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Raising Grub Worms

post #1 of 7
Thread Starter 

I was tilling the soil in my garden and found about 50 of these little guys. My first thought was to just feed them to the girls but then I thought I wonder if I can raise them and use these as my starter colony. I did some searching online and found more information about the grub worm and how they turn into beetles.  I do see that some people make a compost pile and raise them that way. Just wondering if anyone here can give some sound advice on this topic and what methods worked for you, before I get started.

1 Barred Rock, 1 Rhode Island Red, 1 Faverolles and 1 Leghorn

10 Easter Eggers, 1 Silver Laced

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1 Barred Rock, 1 Rhode Island Red, 1 Faverolles and 1 Leghorn

10 Easter Eggers, 1 Silver Laced

Reply
post #2 of 7

I always give them to my chickens,  they damaged my garden. after  I am done with my garden for Fall, I let them out so they can help me dig up for grub worms  and any other pests they can  find !!

post #3 of 7

I've been digging them up for my chickens, not too sure if I want to try and raise them just yet. Although, the chickens LOVE them and I am (thankfully for my garden) actually seeing an end to the supply so it's something I might consider.

1 wonderful husband, 7 great kids (4 at home), 3 dogs (Great Pyrenees, two rescued terrier mixes), 6 cats, 1 hamster, 1 snake (corn), and 9 chickens (1 Cuckoo Marans,  3 New Hampshires, 2 Silver Laced Wyandottes and 1 White Easter Egger, 2 mutt chick), 2 Muscovy ducks, 2 Mini Rex rabbits, 1 garden. All on a standard suburban lot (read: teensy)! 

Blogging about it here.
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1 wonderful husband, 7 great kids (4 at home), 3 dogs (Great Pyrenees, two rescued terrier mixes), 6 cats, 1 hamster, 1 snake (corn), and 9 chickens (1 Cuckoo Marans,  3 New Hampshires, 2 Silver Laced Wyandottes and 1 White Easter Egger, 2 mutt chick), 2 Muscovy ducks, 2 Mini Rex rabbits, 1 garden. All on a standard suburban lot (read: teensy)!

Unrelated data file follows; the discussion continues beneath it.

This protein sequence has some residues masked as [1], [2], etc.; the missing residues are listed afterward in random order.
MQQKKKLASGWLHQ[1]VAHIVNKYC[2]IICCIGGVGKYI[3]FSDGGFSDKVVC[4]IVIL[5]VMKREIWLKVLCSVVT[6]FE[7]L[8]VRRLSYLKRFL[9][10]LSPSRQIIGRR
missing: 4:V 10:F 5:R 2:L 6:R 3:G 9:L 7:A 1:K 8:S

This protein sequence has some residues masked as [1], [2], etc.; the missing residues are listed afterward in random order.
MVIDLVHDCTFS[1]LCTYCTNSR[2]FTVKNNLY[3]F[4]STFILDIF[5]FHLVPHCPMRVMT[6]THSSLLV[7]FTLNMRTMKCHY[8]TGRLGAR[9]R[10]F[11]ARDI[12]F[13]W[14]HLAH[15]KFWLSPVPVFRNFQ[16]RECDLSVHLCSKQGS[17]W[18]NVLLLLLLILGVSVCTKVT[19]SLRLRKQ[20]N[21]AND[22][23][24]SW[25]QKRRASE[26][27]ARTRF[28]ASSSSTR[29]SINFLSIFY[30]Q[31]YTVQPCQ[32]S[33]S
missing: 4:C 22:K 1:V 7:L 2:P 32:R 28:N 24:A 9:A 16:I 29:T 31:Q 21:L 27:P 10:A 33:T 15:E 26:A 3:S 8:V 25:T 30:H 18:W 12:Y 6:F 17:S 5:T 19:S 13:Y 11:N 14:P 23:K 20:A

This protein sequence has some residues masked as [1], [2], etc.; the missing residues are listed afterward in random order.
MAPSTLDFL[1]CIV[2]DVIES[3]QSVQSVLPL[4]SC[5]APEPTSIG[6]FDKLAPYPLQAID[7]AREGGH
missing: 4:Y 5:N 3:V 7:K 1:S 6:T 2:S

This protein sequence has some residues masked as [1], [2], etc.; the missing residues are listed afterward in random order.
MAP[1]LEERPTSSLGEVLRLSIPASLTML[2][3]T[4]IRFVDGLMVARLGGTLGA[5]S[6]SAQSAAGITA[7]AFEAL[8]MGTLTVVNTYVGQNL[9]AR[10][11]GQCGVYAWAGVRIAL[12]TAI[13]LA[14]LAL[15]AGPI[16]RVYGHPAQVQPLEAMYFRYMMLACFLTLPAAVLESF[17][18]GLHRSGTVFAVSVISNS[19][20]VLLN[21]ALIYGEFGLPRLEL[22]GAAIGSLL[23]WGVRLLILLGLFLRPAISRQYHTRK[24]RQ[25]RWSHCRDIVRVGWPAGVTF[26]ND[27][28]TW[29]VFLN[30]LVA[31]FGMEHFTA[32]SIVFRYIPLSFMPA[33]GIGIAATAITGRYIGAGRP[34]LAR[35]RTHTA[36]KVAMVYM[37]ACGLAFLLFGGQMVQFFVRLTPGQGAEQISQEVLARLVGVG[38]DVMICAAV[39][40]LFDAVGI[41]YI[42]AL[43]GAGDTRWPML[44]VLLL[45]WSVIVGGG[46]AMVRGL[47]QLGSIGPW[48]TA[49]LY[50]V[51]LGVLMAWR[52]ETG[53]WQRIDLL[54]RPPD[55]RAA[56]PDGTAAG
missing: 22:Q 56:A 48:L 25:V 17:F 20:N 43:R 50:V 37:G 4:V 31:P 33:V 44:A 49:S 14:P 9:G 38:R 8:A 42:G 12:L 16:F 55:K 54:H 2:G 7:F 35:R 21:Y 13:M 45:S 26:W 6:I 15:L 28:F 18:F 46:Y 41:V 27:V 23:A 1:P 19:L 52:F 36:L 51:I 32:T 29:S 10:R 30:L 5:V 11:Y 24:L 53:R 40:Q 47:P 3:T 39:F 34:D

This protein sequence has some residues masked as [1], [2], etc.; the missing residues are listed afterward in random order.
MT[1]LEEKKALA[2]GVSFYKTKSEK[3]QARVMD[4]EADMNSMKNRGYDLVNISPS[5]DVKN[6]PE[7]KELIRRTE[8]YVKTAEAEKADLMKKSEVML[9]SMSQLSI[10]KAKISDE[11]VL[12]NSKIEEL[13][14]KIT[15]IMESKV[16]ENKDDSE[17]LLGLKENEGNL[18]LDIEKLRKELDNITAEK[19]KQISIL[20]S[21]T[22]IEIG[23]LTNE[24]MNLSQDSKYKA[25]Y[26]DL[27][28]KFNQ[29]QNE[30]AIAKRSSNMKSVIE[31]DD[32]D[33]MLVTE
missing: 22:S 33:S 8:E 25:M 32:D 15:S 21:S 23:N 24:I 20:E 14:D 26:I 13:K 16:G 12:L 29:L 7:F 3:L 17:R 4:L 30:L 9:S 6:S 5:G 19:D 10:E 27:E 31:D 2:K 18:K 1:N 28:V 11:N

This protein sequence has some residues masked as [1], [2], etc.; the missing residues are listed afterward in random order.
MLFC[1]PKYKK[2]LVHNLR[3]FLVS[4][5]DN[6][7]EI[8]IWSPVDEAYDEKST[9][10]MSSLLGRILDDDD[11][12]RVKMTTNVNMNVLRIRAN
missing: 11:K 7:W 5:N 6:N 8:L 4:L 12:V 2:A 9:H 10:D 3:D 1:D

Blogging about it here.
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post #4 of 7
Thread Starter 

Thanks everyone. From what I've seen so far a compost pile is the way to go, but once they become beetles I'm not sure what should be done, because unlike mealworms these beetles will just fly away. Not sure how you would be able to contain such a large beetle, and would it even be worth the effort, when mealworms are pretty easy to raise and such a great source of protein for our birds.

1 Barred Rock, 1 Rhode Island Red, 1 Faverolles and 1 Leghorn

10 Easter Eggers, 1 Silver Laced

Reply

1 Barred Rock, 1 Rhode Island Red, 1 Faverolles and 1 Leghorn

10 Easter Eggers, 1 Silver Laced

Reply
post #5 of 7

You do realize you're talking about Japanese beetles, don't you?  They'll ruin your garden and your shrubbery. Let your chickens clean them out, and then be done with them. Don't cultivate something that every gardener in America is trying to get rid of!

 

Your yard, left on its own, will generate a smorgasbord of insect life for your chickens. Just sit back, watch and relax. Intervention not required. 

post #6 of 7

They might also be June Beetle larvae which like Japanesse beetle, they consume living plant tissue so are not likely to be good candidates for culturing in compost.

Make every effort to understand your chicken's biology and the environment that supports it.
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Make every effort to understand your chicken's biology and the environment that supports it.
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post #7 of 7

you dont want to be raising beetles!  they are nasty pests that like to fly in your house, your hair  and all over your windows when there lights.  !   very annoying!!

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